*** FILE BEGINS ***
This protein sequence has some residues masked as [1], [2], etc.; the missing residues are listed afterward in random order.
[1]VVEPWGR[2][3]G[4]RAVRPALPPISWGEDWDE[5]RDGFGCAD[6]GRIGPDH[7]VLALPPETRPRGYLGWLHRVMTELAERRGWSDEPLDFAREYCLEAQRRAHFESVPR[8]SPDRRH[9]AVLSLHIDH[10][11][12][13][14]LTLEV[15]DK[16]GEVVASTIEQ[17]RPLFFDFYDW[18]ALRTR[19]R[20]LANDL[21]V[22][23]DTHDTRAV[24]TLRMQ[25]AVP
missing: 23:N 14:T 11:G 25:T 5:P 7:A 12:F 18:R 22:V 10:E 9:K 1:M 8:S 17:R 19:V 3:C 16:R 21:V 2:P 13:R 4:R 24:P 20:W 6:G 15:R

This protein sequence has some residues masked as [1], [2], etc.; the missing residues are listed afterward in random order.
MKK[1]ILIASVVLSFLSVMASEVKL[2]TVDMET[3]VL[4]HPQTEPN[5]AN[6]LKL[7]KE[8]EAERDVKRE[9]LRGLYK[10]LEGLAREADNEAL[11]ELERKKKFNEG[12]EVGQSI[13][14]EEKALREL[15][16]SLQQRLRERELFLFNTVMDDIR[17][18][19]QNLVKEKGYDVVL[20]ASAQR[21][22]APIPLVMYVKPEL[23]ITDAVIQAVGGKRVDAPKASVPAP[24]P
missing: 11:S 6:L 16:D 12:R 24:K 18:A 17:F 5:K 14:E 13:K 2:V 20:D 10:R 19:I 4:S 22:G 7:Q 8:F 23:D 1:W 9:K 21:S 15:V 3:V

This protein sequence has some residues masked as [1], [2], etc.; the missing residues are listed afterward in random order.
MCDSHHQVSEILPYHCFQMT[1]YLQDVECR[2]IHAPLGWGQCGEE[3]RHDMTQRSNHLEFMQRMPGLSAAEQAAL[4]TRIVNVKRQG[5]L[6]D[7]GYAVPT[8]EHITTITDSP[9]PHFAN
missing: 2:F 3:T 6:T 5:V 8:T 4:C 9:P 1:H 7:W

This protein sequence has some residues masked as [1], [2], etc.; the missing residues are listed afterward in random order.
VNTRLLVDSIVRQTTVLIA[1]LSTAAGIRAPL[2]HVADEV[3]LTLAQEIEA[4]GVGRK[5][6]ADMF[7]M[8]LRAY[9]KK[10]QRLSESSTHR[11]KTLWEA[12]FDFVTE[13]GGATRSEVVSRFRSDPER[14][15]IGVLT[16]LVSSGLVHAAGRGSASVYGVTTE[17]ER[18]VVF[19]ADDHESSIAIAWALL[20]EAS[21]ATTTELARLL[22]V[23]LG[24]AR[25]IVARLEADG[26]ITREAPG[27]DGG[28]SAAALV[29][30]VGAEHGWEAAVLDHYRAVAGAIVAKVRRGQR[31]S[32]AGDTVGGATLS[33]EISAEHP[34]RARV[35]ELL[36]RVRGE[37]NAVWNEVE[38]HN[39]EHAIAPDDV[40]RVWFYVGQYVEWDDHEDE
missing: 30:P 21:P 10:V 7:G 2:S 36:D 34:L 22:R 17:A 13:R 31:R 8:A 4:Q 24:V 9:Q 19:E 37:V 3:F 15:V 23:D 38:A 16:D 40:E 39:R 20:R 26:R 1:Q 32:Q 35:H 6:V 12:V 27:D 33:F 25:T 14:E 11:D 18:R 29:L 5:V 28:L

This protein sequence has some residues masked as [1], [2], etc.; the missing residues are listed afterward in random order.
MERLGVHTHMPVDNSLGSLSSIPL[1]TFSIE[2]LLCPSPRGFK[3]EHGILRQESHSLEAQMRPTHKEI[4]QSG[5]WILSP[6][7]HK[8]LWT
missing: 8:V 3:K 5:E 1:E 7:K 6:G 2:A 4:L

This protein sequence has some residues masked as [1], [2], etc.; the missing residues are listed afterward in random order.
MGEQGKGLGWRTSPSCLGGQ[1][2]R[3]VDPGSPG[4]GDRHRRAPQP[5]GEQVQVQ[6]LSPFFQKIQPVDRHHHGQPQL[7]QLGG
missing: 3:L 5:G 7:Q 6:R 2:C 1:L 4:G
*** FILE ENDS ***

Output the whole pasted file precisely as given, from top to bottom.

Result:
This protein sequence has some residues masked as [1], [2], etc.; the missing residues are listed afterward in random order.
[1]VVEPWGR[2][3]G[4]RAVRPALPPISWGEDWDE[5]RDGFGCAD[6]GRIGPDH[7]VLALPPETRPRGYLGWLHRVMTELAERRGWSDEPLDFAREYCLEAQRRAHFESVPR[8]SPDRRH[9]AVLSLHIDH[10][11][12][13][14]LTLEV[15]DK[16]GEVVASTIEQ[17]RPLFFDFYDW[18]ALRTR[19]R[20]LANDL[21]V[22][23]DTHDTRAV[24]TLRMQ[25]AVP
missing: 23:N 14:T 11:G 25:T 5:P 7:A 12:F 18:R 22:V 10:E 9:K 1:M 8:S 17:R 19:V 3:C 16:R 21:V 2:P 13:R 4:R 24:P 20:W 6:G 15:R

This protein sequence has some residues masked as [1], [2], etc.; the missing residues are listed afterward in random order.
MKK[1]ILIASVVLSFLSVMASEVKL[2]TVDMET[3]VL[4]HPQTEPN[5]AN[6]LKL[7]KE[8]EAERDVKRE[9]LRGLYK[10]LEGLAREADNEAL[11]ELERKKKFNEG[12]EVGQSI[13][14]EEKALREL[15][16]SLQQRLRERELFLFNTVMDDIR[17][18][19]QNLVKEKGYDVVL[20]ASAQR[21][22]APIPLVMYVKPEL[23]ITDAVIQAVGGKRVDAPKASVPAP[24]P
missing: 11:S 6:L 16:D 12:R 24:K 18:A 17:F 5:K 14:E 13:K 2:V 20:D 10:R 19:I 4:S 22:G 7:Q 8:F 23:D 1:W 9:K 21:S 15:V 3:V

This protein sequence has some residues masked as [1], [2], etc.; the missing residues are listed afterward in random order.
MCDSHHQVSEILPYHCFQMT[1]YLQDVECR[2]IHAPLGWGQCGEE[3]RHDMTQRSNHLEFMQRMPGLSAAEQAAL[4]TRIVNVKRQG[5]L[6]D[7]GYAVPT[8]EHITTITDSP[9]PHFAN
missing: 2:F 3:T 6:T 5:V 8:T 4:C 9:P 1:H 7:W

This protein sequence has some residues masked as [1], [2], etc.; the missing residues are listed afterward in random order.
VNTRLLVDSIVRQTTVLIA[1]LSTAAGIRAPL[2]HVADEV[3]LTLAQEIEA[4]GVGRK[5][6]ADMF[7]M[8]LRAY[9]KK[10]QRLSESSTHR[11]KTLWEA[12]FDFVTE[13]GGATRSEVVSRFRSDPER[14][15]IGVLT[16]LVSSGLVHAAGRGSASVYGVTTE[17]ER[18]VVF[19]ADDHESSIAIAWALL[20]EAS[21]ATTTELARLL[22]V[23]LG[24]AR[25]IVARLEADG[26]ITREAPG[27]DGG[28]SAAALV[29][30]VGAEHGWEAAVLDHYRAVAGAIVAKVRRGQR[31]S[32]AGDTVGGATLS[33]EISAEHP[34]RARV[35]ELL[36]RVRGE[37]NAVWNEVE[38]HN[39]EHAIAPDDV[40]RVWFYVGQYVEWDDHEDE
missing: 30:P 21:P 10:V 7:G 2:S 36:D 34:L 22:R 17:A 13:R 31:R 8:A 4:Q 24:V 9:Q 19:E 37:V 3:F 15:V 23:D 38:A 16:D 40:E 39:R 20:R 26:R 1:Q 32:Q 35:H 6:V 12:V 27:D 33:F 25:T 14:E 11:D 18:R 29:L 5:V 28:L

This protein sequence has some residues masked as [1], [2], etc.; the missing residues are listed afterward in random order.
MERLGVHTHMPVDNSLGSLSSIPL[1]TFSIE[2]LLCPSPRGFK[3]EHGILRQESHSLEAQMRPTHKEI[4]QSG[5]WILSP[6][7]HK[8]LWT
missing: 8:V 3:K 5:E 1:E 7:K 6:G 2:A 4:L

This protein sequence has some residues masked as [1], [2], etc.; the missing residues are listed afterward in random order.
MGEQGKGLGWRTSPSCLGGQ[1][2]R[3]VDPGSPG[4]GDRHRRAPQP[5]GEQVQVQ[6]LSPFFQKIQPVDRHHHGQPQL[7]QLGG
missing: 3:L 5:G 7:Q 6:R 2:C 1:L 4:G